Scientists are working to develop alternative to road salt to combat icy roadways
According to the Minnesota Pollution Control Agency, one teaspoon of road salt permanently pollutes five gal of water. The mineral in salt that contaminates groundwater, chloride, is extremely difficult to remove without the use of reverse osmosis and is toxic to aquatic life.
In Madison, Wis., residents have noticed a salty taste to their water in recent years. Upon further investigation by the Madison Water Utility, chloride levels in Well 14 have doubled in the last 15 years to approximately 125 mg/L. While chloride isn’t considered a health threat by the U.S. Environmental Protection Agency (EPA), it does impact the taste of the water and the health of those on low-salt diets.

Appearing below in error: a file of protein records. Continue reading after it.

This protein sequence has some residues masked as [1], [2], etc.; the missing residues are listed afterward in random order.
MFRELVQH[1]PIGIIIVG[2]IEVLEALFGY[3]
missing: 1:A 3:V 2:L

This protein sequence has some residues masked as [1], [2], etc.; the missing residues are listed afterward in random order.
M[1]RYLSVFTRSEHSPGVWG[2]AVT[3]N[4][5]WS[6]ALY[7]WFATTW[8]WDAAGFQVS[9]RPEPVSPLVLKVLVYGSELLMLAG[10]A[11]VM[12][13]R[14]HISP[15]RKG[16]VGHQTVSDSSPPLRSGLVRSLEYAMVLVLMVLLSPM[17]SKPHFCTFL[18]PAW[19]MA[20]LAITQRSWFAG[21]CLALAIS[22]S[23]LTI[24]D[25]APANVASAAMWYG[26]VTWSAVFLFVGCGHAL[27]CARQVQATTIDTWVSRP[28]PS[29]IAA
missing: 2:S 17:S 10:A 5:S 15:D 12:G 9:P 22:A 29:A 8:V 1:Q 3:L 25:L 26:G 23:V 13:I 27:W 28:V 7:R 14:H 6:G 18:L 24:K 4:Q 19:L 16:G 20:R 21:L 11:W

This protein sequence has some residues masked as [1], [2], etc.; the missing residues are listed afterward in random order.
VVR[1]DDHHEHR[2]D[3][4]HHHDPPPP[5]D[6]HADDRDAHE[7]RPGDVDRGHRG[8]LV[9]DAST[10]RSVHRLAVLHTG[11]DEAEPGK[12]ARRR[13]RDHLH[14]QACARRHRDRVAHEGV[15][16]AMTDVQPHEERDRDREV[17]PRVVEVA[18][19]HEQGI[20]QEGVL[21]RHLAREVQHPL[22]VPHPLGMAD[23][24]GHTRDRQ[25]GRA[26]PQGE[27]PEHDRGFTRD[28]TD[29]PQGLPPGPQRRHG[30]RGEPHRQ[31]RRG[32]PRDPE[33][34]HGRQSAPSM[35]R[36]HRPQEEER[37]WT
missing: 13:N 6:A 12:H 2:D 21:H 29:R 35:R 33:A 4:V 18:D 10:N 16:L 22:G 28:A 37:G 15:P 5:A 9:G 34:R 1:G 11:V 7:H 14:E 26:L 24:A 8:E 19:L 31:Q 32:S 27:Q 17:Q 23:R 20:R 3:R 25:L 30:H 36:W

Moving forward in salt reduction, few people know that besides salt use, cheese brine, beet juice and sand can also be used to treat icy roads. According to the Minnesota Public Radio, scientists are working on developing nanotechnology to coat roads and solar roads. Globally, some countries are beginning to implement permeable pavement that does not allow ice to form. Until such strategies are put into practice, selective salting and rigorous shoveling are some of the best tools to protect groundwater from further contamination.